pull one depressor.
You should also consider whether there are demographic trends
among who is called upon to answer questions. It is helpful to
have an observer track your questioning habits. With collected
data you can determine if you are questioning students
differently based upon gender, race, behavior, classroom
location, or any other factor. Again, the random methods above
can help ensure fairness.
Additionally, you will want to establish procedures for
answering questions ahead of time. Without consistently
enforcing rules like “only raised hands get called on” or
establishing a policy where teachers call on students at random, students will simply shout out,
eliminating your control of whose understanding you wish to assess at a given moment.
To ensure that all students participated in
my lessons, I would have everyone write
down the answers to my questions before
I called on someone, and I could scan
these answers as I was moving about the
Allison Rogovin, Houston ‘95
Managing Director, Recruitment
Teach For America
The final step in asking questions effectively is determining how best to respond to students’ answers.
Sometimes it is appropriate to respond to the student directly, either affirming their answer or gently
pointing out the problem with their response. Researcher and author Kenneth Chuska offers a series of
ways to ask effective, higher-order follow-up questions, depending on a student’s response28
Clarify student responses. Often, students will offer answers without fully explaining how they
arrived at their response. Enable students to be conscious of the importance of precision and the
nuance of language and meaning with questions like, “What do you mean by that? How are you
defining that term? What might be another way we could use to describe that?”
Ask for validation and evidence. When students supply a faulty conclusion, instead of correcting
them, try asking questions like, "Where did you get that information?" or "What support do you have
for that?” to guide students to their own understanding. This line of questioning is also appropriate
for students who have provided correct answers but have not detailed how they got there.
Seek to broaden opinions. If students offer their own views on an issue, guide them to see their own
particular vantage point by asking, "What or who led you to feel or believe that?" You can then ask
them to consider points of view by asking a question such as, “Who might disagree with you about
this, and why?” or “Here are some objections I have heard to that opinion. How would you respond to
Encourage thinking about the implications of a student’s views and conclusions. After proving their
points with data, students can still think about the meaning of their conclusion. Ask “What do you
predict will happen as a result of your conclusion? What are the consequences if your conclusion is
Dig underneath a student’s judgment. When students make evaluative remarks about a subject
(e.g., a piece of literature, a historical figure), complicate their thinking by to them. “What criteria did
you use in making your judgment?” “Here are some other criteria. Would they affect your
Be aware, though, if questions in the classroom constantly resemble verbal “ping pong” between a
student and the teacher—which happens when teachers respond directly to one student and then ask an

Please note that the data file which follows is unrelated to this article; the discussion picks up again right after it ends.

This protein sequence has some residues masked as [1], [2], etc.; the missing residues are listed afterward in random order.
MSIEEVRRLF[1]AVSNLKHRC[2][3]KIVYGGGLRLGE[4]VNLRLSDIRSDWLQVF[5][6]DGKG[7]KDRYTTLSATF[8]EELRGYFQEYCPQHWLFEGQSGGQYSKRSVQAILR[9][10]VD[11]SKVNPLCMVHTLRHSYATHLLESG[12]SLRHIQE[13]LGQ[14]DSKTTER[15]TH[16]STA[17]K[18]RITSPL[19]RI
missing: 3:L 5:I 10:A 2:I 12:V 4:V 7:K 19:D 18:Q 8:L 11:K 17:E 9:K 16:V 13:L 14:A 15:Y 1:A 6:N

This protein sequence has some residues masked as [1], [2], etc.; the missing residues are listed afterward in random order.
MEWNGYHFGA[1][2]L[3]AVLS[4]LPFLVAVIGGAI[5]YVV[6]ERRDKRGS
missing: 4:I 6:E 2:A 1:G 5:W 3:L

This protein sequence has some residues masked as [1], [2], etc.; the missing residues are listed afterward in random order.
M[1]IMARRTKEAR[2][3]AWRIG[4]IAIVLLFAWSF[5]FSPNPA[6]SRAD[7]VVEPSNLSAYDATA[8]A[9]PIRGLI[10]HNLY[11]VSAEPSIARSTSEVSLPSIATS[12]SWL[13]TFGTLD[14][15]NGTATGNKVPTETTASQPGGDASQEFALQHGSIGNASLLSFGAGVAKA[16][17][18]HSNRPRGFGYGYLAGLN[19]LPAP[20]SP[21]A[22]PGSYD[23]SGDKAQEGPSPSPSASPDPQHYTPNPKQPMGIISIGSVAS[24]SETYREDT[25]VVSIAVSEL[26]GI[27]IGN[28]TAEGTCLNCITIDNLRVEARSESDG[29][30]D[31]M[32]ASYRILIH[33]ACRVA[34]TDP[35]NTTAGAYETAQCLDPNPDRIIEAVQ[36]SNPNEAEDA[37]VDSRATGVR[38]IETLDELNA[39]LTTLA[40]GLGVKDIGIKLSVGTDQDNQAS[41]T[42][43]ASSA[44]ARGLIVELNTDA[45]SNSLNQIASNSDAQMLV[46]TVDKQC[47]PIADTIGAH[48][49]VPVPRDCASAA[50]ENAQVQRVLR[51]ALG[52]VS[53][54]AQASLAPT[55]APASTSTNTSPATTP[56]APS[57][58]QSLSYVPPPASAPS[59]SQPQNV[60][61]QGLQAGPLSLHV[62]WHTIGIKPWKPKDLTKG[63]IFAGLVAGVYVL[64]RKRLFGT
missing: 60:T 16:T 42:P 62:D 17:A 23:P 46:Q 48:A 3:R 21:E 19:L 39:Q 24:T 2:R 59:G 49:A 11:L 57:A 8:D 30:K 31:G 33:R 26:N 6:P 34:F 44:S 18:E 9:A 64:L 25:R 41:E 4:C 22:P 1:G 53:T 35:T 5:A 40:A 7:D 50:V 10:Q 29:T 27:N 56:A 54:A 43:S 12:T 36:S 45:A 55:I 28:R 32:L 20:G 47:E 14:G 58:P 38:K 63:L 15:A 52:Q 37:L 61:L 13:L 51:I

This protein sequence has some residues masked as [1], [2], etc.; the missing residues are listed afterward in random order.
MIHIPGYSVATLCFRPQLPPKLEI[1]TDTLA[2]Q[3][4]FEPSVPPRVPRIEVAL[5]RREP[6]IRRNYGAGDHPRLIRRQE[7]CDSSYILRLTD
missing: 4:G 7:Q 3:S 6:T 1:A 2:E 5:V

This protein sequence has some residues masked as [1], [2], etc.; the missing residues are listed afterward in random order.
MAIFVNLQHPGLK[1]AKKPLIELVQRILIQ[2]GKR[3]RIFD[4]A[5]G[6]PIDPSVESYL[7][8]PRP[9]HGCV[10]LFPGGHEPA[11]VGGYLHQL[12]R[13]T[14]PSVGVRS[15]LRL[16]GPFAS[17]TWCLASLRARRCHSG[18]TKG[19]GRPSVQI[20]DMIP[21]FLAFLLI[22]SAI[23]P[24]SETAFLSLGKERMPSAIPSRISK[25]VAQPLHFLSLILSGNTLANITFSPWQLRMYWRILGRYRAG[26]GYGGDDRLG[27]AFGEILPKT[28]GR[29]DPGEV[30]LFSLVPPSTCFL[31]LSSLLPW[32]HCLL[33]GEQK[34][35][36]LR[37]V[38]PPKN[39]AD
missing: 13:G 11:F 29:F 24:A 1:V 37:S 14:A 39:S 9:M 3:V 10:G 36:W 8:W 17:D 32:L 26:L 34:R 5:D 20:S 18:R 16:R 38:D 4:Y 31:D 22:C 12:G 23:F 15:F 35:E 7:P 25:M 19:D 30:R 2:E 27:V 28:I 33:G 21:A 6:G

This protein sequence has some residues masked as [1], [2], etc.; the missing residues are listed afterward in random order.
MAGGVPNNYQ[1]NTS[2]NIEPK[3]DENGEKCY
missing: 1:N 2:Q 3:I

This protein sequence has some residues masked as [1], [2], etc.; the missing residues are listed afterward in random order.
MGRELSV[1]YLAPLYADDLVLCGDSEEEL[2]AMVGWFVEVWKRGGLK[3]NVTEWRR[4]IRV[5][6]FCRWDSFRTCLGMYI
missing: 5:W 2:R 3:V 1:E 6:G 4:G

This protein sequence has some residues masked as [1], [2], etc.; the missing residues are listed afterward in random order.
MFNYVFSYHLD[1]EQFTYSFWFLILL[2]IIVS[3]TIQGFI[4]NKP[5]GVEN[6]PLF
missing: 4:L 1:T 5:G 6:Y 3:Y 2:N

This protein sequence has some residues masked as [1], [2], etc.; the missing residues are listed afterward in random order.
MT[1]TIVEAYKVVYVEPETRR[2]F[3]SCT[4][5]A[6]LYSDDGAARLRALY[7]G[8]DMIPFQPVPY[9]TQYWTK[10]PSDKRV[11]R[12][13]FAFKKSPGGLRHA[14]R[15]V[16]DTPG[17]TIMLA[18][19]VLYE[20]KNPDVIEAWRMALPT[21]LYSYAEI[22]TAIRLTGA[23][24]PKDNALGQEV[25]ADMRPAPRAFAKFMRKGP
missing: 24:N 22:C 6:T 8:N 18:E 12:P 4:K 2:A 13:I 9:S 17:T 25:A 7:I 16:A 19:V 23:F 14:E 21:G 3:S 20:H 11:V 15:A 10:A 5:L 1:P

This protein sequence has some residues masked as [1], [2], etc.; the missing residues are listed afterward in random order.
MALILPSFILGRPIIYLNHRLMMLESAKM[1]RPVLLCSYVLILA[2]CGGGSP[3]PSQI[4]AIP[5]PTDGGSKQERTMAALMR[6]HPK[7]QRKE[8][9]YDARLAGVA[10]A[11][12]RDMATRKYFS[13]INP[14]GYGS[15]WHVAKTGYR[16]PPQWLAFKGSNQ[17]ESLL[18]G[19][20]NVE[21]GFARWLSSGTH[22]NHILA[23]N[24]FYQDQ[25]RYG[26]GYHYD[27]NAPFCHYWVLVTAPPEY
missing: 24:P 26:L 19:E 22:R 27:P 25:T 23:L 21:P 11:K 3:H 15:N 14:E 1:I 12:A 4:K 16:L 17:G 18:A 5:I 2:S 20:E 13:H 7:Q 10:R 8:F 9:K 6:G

entirely new question of another student. Students will not look to each other as sources of information
nor will they be inclined to engage in dialogue with one another. According to research by Wilen and
White, this “ping pong” method is more likely to be found in low-socioeconomic-status classrooms and in
classrooms where teachers perceive their students as low achievers. Additionally, ethnographers found
that students from certain cultures have difficulty responding within this pattern.29
teachers eventually “phase out” their own involvement in a discussion completely, teaching students how
to take turns and respond thoughtfully to one another. In these classrooms, over time, it is the students
who are asking for clarification, validation, and elaboration of their peers’ ideas.
It is also important for the teacher to avoid being the sole “judge” of correct and incorrect answers.
It can be effective to diplomatically involve the class in careful consideration of the students’ answer by
asking a follow up question of other students, so they build on their classmate’s response, as in “Natalia,
how would you respond to April’s question?”
28 Chuska, Kenneth. Improving Classroom Questions. Bloomington, IN: Phi Delta Kappan Ed. Foundation, 1995, pp.
29 Wilen, William. Questioning Skills for Teachers. Washington: National Education Association, 1991, p. 25.
When asking questions, sometimes you are looking for a specific answer, and other times you will want to
create arenas for students to benefit from each other’s point of view. Creating classroom discussions can
be tricky because students may be reluctant to contribute—or eager to pursue irrelevant tangents. Here
are a few suggestions for making discussions productive:
Discuss familiar topics or matters of perspective or observation. Students may be shy to participate
in discussions at first because they believe they do not know the magic answer sought by the teacher.
Encourage students to draw from their personal experiences and opinions when delving into a topic.
For example, “What are some of the ways that commercials attempt to get you to buy products? What
different techniques do they use to get your grandparents to buy things?”
Establish ground rules. Once they get started, discussions can get heated or raucous. Be sure to
explain your expectations for behavior—allowing one person to speak at a time, asking clarifying